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Former Los Angeles Dodgers Pitcher Signs Plea Agreement Admitting He Did Not Pay Taxes For His Business Selling Counterfeit Karaoke Machines

FOR IMMEDIATE RELEASE
March 29, 2012

LOS ANGELES – A former pitcher with the Los Angeles Dodgers has entered into a plea agreement in which he admits to operating a business selling counterfeit karaoke machines for years without paying taxes on the sales.  The plea agreement, along with a two-count information, was filed today in federal court here in Los Angeles.

The information charges William S. Bene, 44, with criminal copyright infringement and filing a false tax return in violation of 17 U.S.C. § 506, 18 U.S.C. § 2319, and 26 U.S.C. § 7206(1).

Bene is expected to make his initial appearance in Federal Court on April 30, 2012.  

According to the plea agreement, for several years between 2006 and 2010, Bene, a resident of Pasadena, sold counterfeit karaoke jukeboxes and did not report over $600,000 in sales from the business to the Internal Revenue Service.  As part of his plea agreement, Bene admitted that between December 2006 and March 2010, Bene illegally copied and sold karaoke songs on hard drives.  Each drive carried approximately 122,000 songs.  Bene also admitted that he did not tell the IRS about the business, even going so far as to ask the IRS in 2008 for relief from back taxes because he claimed that he could not afford to pay.

"Intellectual Property crimes are not victimless," said United States Attorney André Birotte Jr.  "As this federal case shows, these crimes of stealth hurt the small businesses that do play by the rules, and they also deprive the federal government of tax revenue that could be put to beneficial use."

IRS-Criminal investigation Special Agent in Charge Leslie P. DeMarco commented, “the charges in this Information serve as an important reminder that IRS-Criminal Investigation will not tolerate those who make up their own rules.  Income derived from illegal means is taxable and individuals who choose to participate in illegal schemes will be held accountable.”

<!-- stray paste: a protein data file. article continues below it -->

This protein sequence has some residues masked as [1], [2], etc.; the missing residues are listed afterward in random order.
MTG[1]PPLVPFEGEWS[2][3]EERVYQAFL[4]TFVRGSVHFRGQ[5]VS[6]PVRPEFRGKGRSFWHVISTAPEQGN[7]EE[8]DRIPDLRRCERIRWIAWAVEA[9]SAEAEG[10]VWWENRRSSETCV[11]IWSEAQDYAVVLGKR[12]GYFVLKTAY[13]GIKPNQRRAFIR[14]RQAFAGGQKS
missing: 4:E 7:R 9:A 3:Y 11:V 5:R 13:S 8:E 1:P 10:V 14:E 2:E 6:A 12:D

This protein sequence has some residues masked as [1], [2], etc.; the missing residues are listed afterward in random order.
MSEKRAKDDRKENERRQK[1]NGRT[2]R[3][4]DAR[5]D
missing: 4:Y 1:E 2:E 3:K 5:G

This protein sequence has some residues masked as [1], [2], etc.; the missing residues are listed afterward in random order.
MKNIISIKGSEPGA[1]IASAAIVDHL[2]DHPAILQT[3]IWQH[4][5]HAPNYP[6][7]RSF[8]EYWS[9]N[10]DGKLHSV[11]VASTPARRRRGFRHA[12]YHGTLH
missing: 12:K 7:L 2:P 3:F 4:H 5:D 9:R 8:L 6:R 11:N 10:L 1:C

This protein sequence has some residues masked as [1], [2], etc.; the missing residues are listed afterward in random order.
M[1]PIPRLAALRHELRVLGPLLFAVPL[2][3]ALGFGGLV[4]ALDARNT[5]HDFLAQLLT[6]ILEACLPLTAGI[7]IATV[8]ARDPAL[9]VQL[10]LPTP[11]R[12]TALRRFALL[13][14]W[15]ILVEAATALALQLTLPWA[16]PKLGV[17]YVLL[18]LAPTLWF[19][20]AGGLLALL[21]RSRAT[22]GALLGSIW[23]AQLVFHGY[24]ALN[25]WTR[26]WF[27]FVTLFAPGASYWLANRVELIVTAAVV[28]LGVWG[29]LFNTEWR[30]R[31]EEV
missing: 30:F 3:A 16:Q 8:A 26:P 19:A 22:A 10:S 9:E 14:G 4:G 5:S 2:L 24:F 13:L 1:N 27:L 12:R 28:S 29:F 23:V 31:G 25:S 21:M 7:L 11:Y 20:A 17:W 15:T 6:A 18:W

The information charges a copyright offense that occurred in November 2009 and a false tax return filed for the year 2007.

The charges in the information carry a maximum statutory sentence of eight years imprisonment, payment of a fine in the amount of $250,000 or two times the gross gain or gross loss, three years of supervised release and payment of a $100 special assessment.  As part of his plea agreement, defendant is also required to pay restitution to the victims of the crimes, including the United States.

An information contains allegations that a defendant has committed a crime.  Every defendant is presumed innocent until and unless proven guilty.

This investigation was conducted by the Federal Bureau of Investigation and the Internal Revenue Service.

Release No. 12-041

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